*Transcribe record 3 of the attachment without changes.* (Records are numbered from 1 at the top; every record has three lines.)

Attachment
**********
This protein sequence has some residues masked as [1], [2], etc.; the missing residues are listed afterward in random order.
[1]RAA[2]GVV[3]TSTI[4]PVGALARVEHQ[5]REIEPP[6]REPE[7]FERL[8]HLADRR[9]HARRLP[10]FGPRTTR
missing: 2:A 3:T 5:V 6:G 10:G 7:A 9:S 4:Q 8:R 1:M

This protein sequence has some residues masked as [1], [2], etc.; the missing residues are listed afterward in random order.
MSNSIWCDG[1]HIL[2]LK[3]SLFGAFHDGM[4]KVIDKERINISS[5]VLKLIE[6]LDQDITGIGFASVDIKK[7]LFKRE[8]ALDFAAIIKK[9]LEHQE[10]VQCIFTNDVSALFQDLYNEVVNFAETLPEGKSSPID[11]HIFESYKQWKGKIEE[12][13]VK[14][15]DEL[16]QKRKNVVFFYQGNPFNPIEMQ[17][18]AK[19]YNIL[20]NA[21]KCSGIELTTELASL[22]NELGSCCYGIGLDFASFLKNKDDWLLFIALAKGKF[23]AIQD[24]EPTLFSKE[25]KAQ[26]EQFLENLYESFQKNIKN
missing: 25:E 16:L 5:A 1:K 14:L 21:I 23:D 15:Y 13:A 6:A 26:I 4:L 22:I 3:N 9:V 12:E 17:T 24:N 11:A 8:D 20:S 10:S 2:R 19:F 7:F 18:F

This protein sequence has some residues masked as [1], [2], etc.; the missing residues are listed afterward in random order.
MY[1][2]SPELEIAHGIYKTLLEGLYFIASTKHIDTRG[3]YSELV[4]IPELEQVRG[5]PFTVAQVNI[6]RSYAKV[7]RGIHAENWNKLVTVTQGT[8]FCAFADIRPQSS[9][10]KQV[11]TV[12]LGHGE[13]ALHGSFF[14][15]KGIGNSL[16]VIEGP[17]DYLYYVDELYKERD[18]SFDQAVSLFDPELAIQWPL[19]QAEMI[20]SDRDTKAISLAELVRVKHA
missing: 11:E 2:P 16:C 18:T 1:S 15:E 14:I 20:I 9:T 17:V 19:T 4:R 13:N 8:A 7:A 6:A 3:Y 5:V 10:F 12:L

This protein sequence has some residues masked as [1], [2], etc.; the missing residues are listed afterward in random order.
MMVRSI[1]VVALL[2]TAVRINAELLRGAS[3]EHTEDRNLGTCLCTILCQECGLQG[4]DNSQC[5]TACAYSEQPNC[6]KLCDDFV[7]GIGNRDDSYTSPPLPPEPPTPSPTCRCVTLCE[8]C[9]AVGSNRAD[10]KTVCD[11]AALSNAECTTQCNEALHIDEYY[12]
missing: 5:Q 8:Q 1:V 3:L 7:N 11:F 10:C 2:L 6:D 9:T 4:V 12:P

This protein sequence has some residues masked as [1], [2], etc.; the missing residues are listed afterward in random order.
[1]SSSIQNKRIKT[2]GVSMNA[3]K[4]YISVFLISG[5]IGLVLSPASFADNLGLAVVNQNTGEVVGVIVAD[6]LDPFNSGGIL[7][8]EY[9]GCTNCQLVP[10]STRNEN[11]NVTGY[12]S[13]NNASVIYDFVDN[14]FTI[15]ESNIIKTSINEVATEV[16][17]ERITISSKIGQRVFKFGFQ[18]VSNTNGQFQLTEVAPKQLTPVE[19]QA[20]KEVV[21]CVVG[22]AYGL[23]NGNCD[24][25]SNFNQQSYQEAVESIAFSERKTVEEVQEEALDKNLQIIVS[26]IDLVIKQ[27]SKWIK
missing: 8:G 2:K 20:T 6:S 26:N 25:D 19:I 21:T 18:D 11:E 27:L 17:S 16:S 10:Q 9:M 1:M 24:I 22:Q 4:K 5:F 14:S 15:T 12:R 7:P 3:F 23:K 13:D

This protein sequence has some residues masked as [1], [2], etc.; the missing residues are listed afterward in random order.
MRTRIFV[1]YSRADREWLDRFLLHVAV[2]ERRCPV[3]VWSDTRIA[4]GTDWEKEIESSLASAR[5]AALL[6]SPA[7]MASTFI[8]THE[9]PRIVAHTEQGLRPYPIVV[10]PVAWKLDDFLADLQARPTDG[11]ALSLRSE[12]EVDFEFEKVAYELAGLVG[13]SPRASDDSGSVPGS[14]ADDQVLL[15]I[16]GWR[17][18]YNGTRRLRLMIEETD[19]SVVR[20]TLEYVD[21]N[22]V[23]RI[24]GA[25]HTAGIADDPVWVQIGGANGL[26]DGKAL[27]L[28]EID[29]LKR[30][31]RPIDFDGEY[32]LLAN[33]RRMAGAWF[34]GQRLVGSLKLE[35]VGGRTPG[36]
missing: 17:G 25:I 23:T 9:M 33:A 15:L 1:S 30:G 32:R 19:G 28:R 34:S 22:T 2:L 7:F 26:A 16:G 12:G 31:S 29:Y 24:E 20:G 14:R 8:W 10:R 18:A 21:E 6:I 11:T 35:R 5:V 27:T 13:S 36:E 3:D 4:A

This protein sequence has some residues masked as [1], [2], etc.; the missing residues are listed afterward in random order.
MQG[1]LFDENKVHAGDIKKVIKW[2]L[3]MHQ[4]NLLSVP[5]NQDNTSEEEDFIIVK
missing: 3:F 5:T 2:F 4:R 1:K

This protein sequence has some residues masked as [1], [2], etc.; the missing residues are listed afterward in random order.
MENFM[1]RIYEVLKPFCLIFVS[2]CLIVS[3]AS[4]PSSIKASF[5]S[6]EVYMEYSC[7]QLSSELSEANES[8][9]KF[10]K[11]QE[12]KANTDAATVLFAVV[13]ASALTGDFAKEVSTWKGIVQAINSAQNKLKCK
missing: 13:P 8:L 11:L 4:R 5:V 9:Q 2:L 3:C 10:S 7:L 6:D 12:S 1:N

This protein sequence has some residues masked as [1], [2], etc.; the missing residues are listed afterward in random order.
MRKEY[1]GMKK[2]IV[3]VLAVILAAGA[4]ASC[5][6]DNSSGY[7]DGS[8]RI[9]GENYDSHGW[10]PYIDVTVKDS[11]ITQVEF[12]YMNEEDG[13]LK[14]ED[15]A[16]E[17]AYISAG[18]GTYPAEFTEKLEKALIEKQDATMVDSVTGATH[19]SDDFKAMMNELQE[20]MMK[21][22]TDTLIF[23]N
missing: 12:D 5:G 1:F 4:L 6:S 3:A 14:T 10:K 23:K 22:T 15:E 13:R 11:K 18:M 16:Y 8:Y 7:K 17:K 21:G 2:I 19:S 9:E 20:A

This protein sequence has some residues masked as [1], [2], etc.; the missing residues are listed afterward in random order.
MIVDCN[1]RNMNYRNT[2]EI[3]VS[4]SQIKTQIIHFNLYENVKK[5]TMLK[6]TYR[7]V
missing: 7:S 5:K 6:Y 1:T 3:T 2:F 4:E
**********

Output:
This protein sequence has some residues masked as [1], [2], etc.; the missing residues are listed afterward in random order.
MY[1][2]SPELEIAHGIYKTLLEGLYFIASTKHIDTRG[3]YSELV[4]IPELEQVRG[5]PFTVAQVNI[6]RSYAKV[7]RGIHAENWNKLVTVTQGT[8]FCAFADIRPQSS[9][10]KQV[11]TV[12]LGHGE[13]ALHGSFF[14][15]KGIGNSL[16]VIEGP[17]DYLYYVDELYKERD[18]SFDQAVSLFDPELAIQWPL[19]QAEMI[20]SDRDTKAISLAELVRVKHA
missing: 11:E 2:P 16:C 18:T 1:S 15:E 14:I 20:I 9:T 17:V 19:T 4:R 13:N 8:A 7:A 6:A 3:Y 5:V 10:F 12:L